A new piece of malware that can infect devices running Google’s Android operating system has been discovered by TrendMicro. It can allow attackers to gain significant control over a victim’s device. This new malware has been dubbed GhostCntrl. It is a new threat that is related to a piece of malware which affected hospitals in Israel, which allowed attackers to exfiltrate data. That malware was a worm known as RETADUP. Currently there are three known versions of the GhostCntrl malware. The original version allowed an attacker to exfiltrate data and exercise some control over the functions of the infected device. In the second version the malware became more capable of exercising control over even more device functions.
Both the first and second versions did not include features to obfuscate the routines the malware performed. These versions were easier to detect. However, the third version of GhostCntrl did implement techniques to obfuscate its routines, making it harder to detect. The third version incorporates the better features of the first two versions. GhostCntrl was developed through modification to a multi-platform remote administration tool known as OmniRAT. This can be verified by examining the resources.arsc file, where it can be observed that it was developed from the OmniRAT backdoor tool. OmniRAT is commercially available and was made infamous in 2015 when it became well known that attackers were using the remote administration tool to infect devices running Android, Windows, and Linux with a backdoor. A lifetime license for OmniRAT costs less than one hundred US dollars, and a cracked version of the hacking tool has also been made available.
GhostCntrl disguises itself as a genuine app such as WhatsApp and Pokemon GO. When the app is opened it will ask the victim to finish the installation. A button asking to install the app will continue to pop up even if the user tries to click out of it. Once it is installed the malicious APK file is hidden and does not have an icon. The malware then gains persistence and will run in the background and startup even when the device is rebooted. In order to fool the victim that the malware is a genuine Android app the backdoor APK will operate under the title of com.android.engine. The malware will then contact a command and control server that is run by the attacker and waits for instructions. Data that is sent and received between the infected device and the attacker’s command and control server are done through an encrypted channel.
Some of the commands that can be executed on the victim’s device by the attacker include controlling the WiFi, observing the device’s sensors, controlling the UiMode, controlling the vibration function, and controlling the infrared sensor. The attacker can also download new wallpapers and the ability to change the wallpaper. Other functions possible with GhostCntrl include obtaining a list of all of the files on the device and their details such as file size and modification date, the ability to rename and delete files.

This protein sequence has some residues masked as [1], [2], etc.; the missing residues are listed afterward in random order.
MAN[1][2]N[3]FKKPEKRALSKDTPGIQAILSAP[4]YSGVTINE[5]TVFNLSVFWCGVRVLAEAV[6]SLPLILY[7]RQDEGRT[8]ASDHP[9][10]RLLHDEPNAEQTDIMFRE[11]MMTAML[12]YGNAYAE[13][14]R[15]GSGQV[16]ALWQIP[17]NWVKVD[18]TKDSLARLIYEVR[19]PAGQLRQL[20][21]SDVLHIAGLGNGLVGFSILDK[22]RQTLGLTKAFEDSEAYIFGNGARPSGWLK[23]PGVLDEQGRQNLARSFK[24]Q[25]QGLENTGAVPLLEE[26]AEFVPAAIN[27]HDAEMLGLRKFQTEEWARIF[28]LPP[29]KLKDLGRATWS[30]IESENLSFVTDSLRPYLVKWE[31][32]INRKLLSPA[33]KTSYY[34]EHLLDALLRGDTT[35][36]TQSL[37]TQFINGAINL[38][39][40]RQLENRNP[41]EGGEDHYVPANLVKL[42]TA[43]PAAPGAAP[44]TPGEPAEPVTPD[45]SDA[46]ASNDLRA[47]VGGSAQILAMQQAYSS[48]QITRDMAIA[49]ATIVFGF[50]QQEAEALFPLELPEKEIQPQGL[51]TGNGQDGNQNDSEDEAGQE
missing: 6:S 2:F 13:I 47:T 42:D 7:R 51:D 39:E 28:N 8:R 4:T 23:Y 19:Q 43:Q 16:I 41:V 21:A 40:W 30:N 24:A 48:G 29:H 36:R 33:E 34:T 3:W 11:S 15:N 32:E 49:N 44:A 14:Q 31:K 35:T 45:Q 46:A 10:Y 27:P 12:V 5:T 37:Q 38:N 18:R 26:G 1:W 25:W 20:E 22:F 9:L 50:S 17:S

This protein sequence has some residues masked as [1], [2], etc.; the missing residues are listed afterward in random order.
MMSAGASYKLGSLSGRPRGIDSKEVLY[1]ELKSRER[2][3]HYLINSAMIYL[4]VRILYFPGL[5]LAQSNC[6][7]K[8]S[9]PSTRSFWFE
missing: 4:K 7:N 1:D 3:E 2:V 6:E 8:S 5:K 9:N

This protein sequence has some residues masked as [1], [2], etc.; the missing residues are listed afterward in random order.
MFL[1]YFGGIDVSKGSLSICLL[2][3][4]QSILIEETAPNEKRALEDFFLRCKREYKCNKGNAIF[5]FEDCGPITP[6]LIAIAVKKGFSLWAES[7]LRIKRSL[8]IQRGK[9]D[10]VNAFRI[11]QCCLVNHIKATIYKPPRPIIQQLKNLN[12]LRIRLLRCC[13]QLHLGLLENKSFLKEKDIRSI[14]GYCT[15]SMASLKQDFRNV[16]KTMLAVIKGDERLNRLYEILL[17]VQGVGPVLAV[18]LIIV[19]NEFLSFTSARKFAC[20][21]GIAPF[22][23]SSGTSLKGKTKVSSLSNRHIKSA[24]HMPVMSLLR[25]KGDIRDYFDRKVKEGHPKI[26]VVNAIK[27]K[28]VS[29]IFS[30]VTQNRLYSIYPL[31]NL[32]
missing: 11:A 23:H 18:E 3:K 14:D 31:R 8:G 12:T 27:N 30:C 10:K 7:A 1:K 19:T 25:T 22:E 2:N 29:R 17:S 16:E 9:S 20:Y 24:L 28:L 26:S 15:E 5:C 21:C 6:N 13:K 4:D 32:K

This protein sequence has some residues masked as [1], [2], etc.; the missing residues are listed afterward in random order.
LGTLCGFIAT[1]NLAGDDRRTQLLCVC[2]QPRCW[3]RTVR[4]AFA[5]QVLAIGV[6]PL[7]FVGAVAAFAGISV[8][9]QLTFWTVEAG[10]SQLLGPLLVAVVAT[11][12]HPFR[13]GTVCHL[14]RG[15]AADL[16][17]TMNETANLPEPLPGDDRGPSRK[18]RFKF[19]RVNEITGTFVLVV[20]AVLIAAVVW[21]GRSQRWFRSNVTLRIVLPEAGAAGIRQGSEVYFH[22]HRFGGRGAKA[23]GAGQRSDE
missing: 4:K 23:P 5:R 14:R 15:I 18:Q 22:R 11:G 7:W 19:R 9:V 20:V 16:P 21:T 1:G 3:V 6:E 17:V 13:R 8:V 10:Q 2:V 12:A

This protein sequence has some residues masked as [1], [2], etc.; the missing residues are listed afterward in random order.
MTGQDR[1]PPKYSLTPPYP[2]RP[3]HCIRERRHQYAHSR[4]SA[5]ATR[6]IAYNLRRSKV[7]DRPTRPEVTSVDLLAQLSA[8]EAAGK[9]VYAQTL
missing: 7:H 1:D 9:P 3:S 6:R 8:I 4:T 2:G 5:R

SMS texts and media texts can also be sent from the infected device by the attacker. Even phone calls can be placed from the victim’s device by the attacker. The attacker can also delete text messages as well as the history in web browsers on the infected device. It is also possible for the attacker to upload data to the infected device. Shell commands can also be executed by the attacker. Some features that are unique to the GhostCntrl backdoor and are rarely seen in other remote access tools are the abilities to reset and change account passwords, changing data that is stored in the clipboard, playing audio files on the infected device, terminating phone calls, and controlling the infected device’s Bluetooth chip.
While Android vulnerabilities are more well publicized, iOS also suffers from serious vulnerabilities as well. Google’s primary competitor, Apple with their iOS operating system, is also currently facing similar problems with its mobile devices. It was recently discovered that there was a serious vulnerability in devices including iPhone versions 5 and later, iPad 4 and later, as well as the 6th generation iPod. The vulnerability is caused by an issue with Apple devices that contain a Broadcom WiFi chip. A talk detailing this vulnerability is scheduled to be held at the next BlackHat hacker conference in Las Vegas. Unfortunately both major mobile operating systems have been plagued with security issues and will continue to for the foreseeable future.